Normal, Displacement, and Bump Maps

Task: Research what Normal, Displacement, and Bump maps are and why they’re useful.

Normal Maps

From what I’ve found online and through my own experiences, a normal map is a flat, 2D image (like a texture file) that can be added to a 3D model to add a better level of detail. Instead of being black/white, a normal map is easily recognisable from its colouration of red, green, and blue.

The RGB values translate to x/y/z coordinates, allowing the 2D image to represent depth on the 3D plane it’s applied to. This can fake lighting and details based on colours associated with the relevant 3D coordinates.

These kinds of maps can help in memory conservation, allowing an artist to keep the 3D model within a required file size, but still having a model that looks more complex with higher detail. Some items, such as a metal panel on the wall, will look better if it has a normal map, where the bolts and welding lines are shown in higher detail via a normal map, rather than a modellers adding those details to their poly counts.

Bump Maps

These sorts of maps “create illusion of depth on the surface of a model using lighting tricks” rather than actually changing the model. Much like normal maps, the detail that’s create is fake and actually exists on a 2D surface. Unlike normal maps, these are typically in greyscale and limited to 8-bits of colour information – all told, that’s 256 different colours of black, white, or grey.


When the colours get brighter (so the values are closer to white), the details appear to “pull out” the surface. In contrast, the darker they become the more they look like they’re “pushing in” the surface. This allows for really great finer details on models, such as the grittiness of the brick wall above.

Unfortunately, bump maps are entirely dependent on how the light hits them; they can break quite easily if the camera views them from the wrong angle. Shadows are also unaffected by them, since the map is not altering the model itself in any way.

Displacement Maps

These are best used for adding detail to low-resolution meshes – they physically displace (clue is in the name) the mesh they’re applied to – this means the mesh has to be subdivided or tessellated so the new geometry can be added.


The best part about these maps (like with the normal maps) is that they can be baked in from a high resolution model, rather than just painted by hand. Similarly to the previous bump maps, displacement maps are entirely in greyscale. While you could use an 8-bit map, you can actually upscale your colour information to 16- or 32-bit and will get much better results.


Unfortunately, with the good comes the bad – these maps take a lot of extra time to look right and can be taxing on lower-end computer systems, since you’re creating/adding new geometry to your model.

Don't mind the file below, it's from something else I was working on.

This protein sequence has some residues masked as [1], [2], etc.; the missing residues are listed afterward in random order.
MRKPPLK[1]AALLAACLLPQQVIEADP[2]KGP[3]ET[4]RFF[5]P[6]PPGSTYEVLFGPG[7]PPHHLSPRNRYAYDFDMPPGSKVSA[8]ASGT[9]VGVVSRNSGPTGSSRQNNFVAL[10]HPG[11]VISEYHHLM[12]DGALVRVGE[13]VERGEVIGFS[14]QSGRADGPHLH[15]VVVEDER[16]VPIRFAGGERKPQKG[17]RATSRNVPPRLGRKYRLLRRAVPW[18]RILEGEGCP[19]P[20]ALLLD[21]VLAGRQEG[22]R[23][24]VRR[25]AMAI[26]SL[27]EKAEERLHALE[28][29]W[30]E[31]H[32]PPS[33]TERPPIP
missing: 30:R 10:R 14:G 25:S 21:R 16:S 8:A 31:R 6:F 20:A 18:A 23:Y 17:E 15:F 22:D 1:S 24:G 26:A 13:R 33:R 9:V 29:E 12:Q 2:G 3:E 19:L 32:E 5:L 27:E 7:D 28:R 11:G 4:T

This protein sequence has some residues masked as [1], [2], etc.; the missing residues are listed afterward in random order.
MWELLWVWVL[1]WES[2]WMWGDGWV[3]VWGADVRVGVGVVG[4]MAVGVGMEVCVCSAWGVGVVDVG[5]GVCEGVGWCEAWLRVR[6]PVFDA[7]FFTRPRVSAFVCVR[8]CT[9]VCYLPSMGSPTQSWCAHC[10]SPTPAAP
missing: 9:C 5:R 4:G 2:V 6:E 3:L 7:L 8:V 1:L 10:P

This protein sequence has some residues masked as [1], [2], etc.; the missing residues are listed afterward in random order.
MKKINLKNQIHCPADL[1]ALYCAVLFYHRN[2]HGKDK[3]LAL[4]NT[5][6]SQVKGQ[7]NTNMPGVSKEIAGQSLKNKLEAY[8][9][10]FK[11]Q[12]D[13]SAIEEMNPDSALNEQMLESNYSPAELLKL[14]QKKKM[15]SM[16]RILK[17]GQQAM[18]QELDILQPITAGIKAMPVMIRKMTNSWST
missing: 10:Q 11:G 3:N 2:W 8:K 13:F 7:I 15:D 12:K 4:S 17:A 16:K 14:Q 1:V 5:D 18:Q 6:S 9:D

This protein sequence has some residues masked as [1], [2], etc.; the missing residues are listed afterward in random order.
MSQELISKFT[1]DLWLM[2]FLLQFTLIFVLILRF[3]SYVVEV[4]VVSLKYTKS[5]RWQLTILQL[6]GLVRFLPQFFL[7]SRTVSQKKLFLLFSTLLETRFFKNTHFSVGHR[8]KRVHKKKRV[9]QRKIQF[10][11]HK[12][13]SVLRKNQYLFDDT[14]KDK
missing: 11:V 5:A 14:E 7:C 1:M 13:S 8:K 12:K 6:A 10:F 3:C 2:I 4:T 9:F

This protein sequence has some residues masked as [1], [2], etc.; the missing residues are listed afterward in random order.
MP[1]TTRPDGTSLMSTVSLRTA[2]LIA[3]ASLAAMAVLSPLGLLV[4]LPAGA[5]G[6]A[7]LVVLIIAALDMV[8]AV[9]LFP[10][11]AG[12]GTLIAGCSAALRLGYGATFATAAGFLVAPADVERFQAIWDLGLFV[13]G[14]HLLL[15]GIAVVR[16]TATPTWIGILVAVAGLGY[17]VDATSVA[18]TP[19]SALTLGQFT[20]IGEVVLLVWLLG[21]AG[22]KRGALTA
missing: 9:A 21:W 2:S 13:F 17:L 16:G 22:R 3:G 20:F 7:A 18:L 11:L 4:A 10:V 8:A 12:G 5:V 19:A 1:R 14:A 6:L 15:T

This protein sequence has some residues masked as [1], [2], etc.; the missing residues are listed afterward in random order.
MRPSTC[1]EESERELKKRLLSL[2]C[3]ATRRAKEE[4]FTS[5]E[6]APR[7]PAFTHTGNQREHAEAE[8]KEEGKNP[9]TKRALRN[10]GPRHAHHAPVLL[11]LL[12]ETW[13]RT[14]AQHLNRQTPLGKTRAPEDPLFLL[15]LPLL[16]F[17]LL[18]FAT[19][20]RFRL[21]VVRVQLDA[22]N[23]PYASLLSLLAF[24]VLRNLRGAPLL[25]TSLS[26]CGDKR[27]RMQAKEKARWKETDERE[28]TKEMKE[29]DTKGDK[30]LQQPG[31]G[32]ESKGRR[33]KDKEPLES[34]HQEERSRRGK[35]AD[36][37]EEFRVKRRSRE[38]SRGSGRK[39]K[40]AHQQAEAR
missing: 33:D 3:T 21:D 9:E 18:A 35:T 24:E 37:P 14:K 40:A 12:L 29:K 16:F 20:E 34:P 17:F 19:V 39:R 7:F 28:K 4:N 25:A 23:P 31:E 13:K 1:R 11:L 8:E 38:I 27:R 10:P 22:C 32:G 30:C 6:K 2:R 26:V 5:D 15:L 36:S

My Own Mapping

After looking into these three types of maps, we set about trying our own hands at making/baking normal maps in Maya. We first had to come up with an idea for a simplistic cube-like model, which we could then duplicate and make a higher poly version with better details. Once that was done, we would bake the details of the high poly model into the low poly version via normal mapping.

Companion Cube!

I decided I was going to make my own companion cube, which has enough detail and interest for a first-time normal mapping experience, but it’s simple enough to model – we only had about an hour and a half to come up with both low poly and high poly versions. I set about making a very quick low poly version, which retrospectively I wish I’d added a little more thought to after seeing the result of the texture mapping.


The edges of the low poly companion cube are very sharp, while the high poly model has a lot of bevelled edges. I think the exterior edges are far more important to think about than I originally realised, if only for this reason. Otherwise, the map does look… very strange on the corners. However, putting the effort into making sure the channels on the cube and the booleans weren’t creating any ngons and there were no inverted faces made the end model well worth it.

After that, it was time to begin baking! I followed the steps provided within Matt’s PowerPoint and seemed to succeed quite well at making my first normal map. I had to do the baking twice because I actually forgot to UV unwrap my models the first time around, but after that small hiccup and an auto unwrap, I ended up with something I don’t think looked half bad!

A Sketchfab link can be found here, since I thought it would be cool to look at it in 3D space and see the difference between the two models. The map itself (seen below) looks a little bizarre, but it’s because of the auto unwrap – I think I’d get much cleaner results given time to manually unwrap the model myself.


However, despite that, I can definitely see why this is such an important tool in the modelling world. I think it’s also possible to use your own textures (not something taken from a higher poly model) to make up a normal map – the best example I’d have in mind would be to take a picture of rock or brick, then use it to make a normal map to add to a model of a wall. In any case, I look forward to exploring maps in Maya even further!

Posted in 3D

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